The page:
A last spring tradition for today is vegetable soup using fresh greens and whatever is in the freezer that needs using up. I always begin with onions, carrots, celery and bay leaves. Key ingredients were a bunch of fresh greens roughly chopped, a quart of canned tomatoes, two quarts of vegetable broth, frozen sweet corn, frozen grated zucchini, and a quarter cup each of dried lentils and barley. There are few rules other than starting with mirepoix and whatever diners like and needs to be used up. It made about a gallon of soup.

Living with a kitchen garden is the center of so much. When arugula, garlic and spring onions start to come in we are ready to break the long winter absence of fresh vegetables.

Categories
Home Life Kitchen Garden

Nostalgic Breakfast Tacos

Fresh Cilantro Tacos

There is a 25 percent chance of rain beginning at 9 a.m., according to the weather application. I pulled the cars out of the garage so that space can be used for other projects if the forecast proves to be true. Despite the coronavirus epidemic the waste hauler is working today so I put the trash and recycling bins at the end of the driveway.

I made a taco for breakfast this morning and one of my go-to recipes is easy.

Nostalgic Breakfast Taco

When Mother began cooking tacos at home it was revolutionary. We hadn’t had that at home until the 1960s. The change was partly due to the rise of mass-produced, Mexican-style options at the grocery store. It was also a result of her work at the grade school cafeteria where they made dishes different from what we grew up with. Cafeteria work broadened our home food repertory. While we don’t eat beef in our home now, commercial soybean crumbles create a texture and flavor that reminds me of those early days when she made tacos for the first times. Here’s how it went this morning.

Two frying pans go on high heat. In one cook a pre-made organic flour tortilla. In the other heat a scant tablespoon of extra virgin olive oil.

Dice half a medium-sized onion and part of a frozen bell pepper. They go into the hot oil. You’ll hear the sizzle. Stirring constantly, season with salt, dried cilantro and powdered chilies. Cook until the onions and peppers are soft. Stir in a clove or two of minced garlic and cook until a garlic aroma rises from the pan. Stir for a minute or so and add one half cup of commercial frozen soybean crumbles. Stir until thawed and set aside.

Place the cooked tortilla on a dinner plate and garnish from the bottom up: a layer of Mexican cheese to taste, pickled sliced jalapeno peppers, salsa or hot sauce to taste. Put the fry up on top of the garnishes and serve with a beverage of choice.

I look forward to when garden cilantro and tomatoes are available. Tacos are a way to explore your palate and discover who you are. For me it’s a chance to remember standing around the kitchen in that American foursquare home with family while reflecting on how our lives have changed. Even on a rainy day that is positive experience.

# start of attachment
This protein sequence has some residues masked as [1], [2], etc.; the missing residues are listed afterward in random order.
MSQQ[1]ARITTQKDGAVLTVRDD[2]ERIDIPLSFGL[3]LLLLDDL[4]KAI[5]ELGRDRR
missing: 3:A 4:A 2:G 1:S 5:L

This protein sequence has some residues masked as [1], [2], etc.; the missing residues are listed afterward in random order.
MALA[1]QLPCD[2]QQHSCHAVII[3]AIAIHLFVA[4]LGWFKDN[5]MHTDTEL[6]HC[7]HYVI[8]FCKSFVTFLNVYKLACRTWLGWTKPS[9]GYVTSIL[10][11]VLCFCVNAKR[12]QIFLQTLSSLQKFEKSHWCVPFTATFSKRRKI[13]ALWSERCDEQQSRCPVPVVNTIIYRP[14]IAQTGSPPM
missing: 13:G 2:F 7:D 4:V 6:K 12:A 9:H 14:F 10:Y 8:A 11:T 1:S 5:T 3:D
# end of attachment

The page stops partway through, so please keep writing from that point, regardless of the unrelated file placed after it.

Categories
Home Life Kitchen Garden

Cavendish Banana Bread

Banana bread made with Cavendish bananas

Three bananas were going bad on the counter so I decided to make banana bread. That’s what people do, or at least did when I was still at home.

These were Cavendish bananas as most commercially available ones are. They were also organic although I’m not sure how cultivation is different.

Like its predecessor, the Gros Michel banana, the Cavendish is susceptible to  a fungus that could wipe out the variety. If that happens as expected, diets will change.

For a recipe I got out my copy of the Holy Family School PTA cookbook. I like this book for the familiar names of the recipe authors, some of whom I knew. Monsignor T.V. Lawlor served as the church’s second pastor from 1943 until 1961 and his photograph is printed inside the front cover of the book. This dates the cookbook in the 1950s most likely, after the school moved to the location I attended a couple of blocks south of the church on Fillmore Street.

I chose a banana bread recipe contributed by Mrs. H.A. Tholen. It called for shortening, although I substituted butter and kept everything else the same. Here are the ingredients as written:

1/2 cup sugar, 1/2 cup shortening, 2 eggs, 3 bananas mashed, 1 teaspoon baking powder, 1/2 teaspoon soda, 1-3/4 cup flour, and a pinch of salt.

Instructions are, “Mix in the order given and bake in a slow oven.”

Well that won’t do. Looking at other sweet breads in the book I decided on a 350 degree oven for 50 minutes. It turned out great as you can see in the image.

Making banana bread from overly ripe bananas is a cultural inheritance not only from my mother and maternal grandmother, but from a broader society where fruit like the Cavendish banana is readily and cheaply available. However, like most mass marketed fruit and vegetables it is subject to change from climate and from other pressures, forcing old habits and patterns to change.

There was something positive in yesterday’s bakery. It was a warning too, that life is fragile and ever changing. We seek comfort in what we know, delaying the embrace of what is coming. I don’t just mean what’s coming for Cavendish bananas.